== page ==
Prevention Plus: New FDA guidelines on nicotine
In May, Scott Gottlieb was appointed as the new Food and Drug Administration (FDA) chief. Last week, in a major regulatory shift, he proposed cutting nicotine in cigarettes to “non-addictive” levels. Eric Donny, a University of Pittsburgh researcher, and other researchers found that reducing nicotine substantially — by around 90% — leads to smokers being less dependent on cigarettes and smoking fewer of them. The level of nicotine is correlated with the level of addiction. However, “Most of the harm associated with smoking is related not to the nicotine but everything else in the smoke. Reducing nicotine doesn’t make a cigarette safe, it just makes it less addictive,” said Donny.
“Nicotine itself is not responsible for the cancer, lung disease and heart disease that kill hundreds of thousands of Americans each year,” he said. “It’s the tar and other chemical compounds in tobacco and in the smoke created by setting tobacco on fire that directly cause illness and death.”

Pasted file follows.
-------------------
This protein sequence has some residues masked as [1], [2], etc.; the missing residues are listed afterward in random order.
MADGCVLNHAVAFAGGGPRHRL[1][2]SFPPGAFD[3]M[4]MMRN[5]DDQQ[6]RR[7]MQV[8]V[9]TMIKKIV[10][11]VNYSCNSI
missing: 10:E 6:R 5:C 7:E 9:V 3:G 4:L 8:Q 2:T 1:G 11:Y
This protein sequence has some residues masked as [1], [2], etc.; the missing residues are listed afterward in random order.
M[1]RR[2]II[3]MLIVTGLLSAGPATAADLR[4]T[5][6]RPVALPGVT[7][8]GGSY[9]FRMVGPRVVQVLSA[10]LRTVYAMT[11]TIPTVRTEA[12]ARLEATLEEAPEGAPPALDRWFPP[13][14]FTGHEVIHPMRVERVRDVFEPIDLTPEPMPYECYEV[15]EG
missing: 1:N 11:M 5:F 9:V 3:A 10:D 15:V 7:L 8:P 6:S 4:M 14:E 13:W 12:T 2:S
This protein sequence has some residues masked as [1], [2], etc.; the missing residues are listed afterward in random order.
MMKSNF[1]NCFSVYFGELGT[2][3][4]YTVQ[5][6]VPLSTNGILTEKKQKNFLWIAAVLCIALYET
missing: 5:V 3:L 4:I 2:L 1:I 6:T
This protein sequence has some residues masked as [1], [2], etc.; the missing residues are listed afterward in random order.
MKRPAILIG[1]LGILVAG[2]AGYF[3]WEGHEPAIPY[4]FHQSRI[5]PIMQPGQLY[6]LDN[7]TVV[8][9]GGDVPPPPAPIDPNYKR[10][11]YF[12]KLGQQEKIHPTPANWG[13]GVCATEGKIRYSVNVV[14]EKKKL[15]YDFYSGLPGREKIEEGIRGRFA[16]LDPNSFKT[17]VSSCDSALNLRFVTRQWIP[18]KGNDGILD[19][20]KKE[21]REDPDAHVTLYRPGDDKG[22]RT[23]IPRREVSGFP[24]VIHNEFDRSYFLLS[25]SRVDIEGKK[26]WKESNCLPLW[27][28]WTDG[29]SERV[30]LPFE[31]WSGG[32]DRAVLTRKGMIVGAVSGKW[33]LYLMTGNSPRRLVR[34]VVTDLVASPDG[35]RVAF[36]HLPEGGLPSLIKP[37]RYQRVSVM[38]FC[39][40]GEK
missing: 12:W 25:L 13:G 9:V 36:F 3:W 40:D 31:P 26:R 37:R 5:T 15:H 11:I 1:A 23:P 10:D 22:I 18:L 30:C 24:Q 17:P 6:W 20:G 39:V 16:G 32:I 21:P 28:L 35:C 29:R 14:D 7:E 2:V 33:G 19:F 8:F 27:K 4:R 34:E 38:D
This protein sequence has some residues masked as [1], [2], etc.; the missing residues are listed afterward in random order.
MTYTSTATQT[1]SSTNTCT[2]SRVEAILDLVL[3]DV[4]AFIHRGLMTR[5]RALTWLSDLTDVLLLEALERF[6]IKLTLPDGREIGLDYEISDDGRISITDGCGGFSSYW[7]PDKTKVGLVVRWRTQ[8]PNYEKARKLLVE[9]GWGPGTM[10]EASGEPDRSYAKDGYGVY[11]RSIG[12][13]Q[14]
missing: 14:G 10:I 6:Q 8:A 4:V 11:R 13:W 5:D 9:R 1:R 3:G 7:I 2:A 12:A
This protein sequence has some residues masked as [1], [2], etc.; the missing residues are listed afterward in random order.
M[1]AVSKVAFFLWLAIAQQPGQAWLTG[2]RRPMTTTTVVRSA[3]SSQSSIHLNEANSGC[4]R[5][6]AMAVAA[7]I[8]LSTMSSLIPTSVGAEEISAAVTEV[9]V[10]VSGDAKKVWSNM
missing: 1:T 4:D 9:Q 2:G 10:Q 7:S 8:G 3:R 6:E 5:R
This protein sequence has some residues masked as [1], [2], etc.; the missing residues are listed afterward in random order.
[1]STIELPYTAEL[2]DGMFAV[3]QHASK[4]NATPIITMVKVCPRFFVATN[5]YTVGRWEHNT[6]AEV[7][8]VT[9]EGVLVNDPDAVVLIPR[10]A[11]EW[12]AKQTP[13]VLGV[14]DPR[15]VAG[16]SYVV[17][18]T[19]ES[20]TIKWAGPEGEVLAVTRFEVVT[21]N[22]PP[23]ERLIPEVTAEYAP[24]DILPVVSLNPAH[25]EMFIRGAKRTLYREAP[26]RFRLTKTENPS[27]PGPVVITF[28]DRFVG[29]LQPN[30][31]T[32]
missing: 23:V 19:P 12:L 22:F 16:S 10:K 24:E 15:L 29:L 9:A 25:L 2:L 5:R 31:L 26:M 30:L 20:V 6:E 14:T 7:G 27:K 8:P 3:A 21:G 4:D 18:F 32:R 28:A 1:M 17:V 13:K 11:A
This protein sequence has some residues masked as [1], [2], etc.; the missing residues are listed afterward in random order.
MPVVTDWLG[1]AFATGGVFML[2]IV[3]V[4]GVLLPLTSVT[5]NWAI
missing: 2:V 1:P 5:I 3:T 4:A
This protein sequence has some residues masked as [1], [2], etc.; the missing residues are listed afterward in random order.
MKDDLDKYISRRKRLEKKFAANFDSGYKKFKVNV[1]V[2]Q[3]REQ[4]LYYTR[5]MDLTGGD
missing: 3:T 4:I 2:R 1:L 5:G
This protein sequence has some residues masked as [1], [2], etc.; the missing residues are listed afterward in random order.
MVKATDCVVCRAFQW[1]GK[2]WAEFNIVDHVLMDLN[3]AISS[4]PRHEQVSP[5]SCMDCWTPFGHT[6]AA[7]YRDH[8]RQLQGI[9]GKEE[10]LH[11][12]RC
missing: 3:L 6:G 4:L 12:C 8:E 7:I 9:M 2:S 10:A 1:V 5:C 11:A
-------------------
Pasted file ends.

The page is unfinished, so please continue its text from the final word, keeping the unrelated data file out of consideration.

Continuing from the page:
Importantly, as part of the new strategy, the FDA is extending the deadline and giving e-cigarette makers four more years to comply with a rule passed in 2016 that gave FDA oversight of these new products. This means vaping products will be available to the public for four more years completely unregulated. E-cigarettes are marketed as “less addictive” than traditional cigarettes but this may fool some into believing they are a safe alternative. Matthew Myers, president of the Campaign for Tobacco-Free Kids, warns that the extension of e-cigarette deadlines “will allow egregious, kid-friendly e-cigarettes, in flavors like gummy bear, cherry crush and banana smash, to stay on the market with little public health oversight.” This is important legislation to watch, and more importantly, it is critical to understand the risks of traditional cigarettes and new e-cigarettes to protect yourself, your children and all of your loved ones. For more information, visit the FDA’s website: www.fda.gov/TobaccoProducts.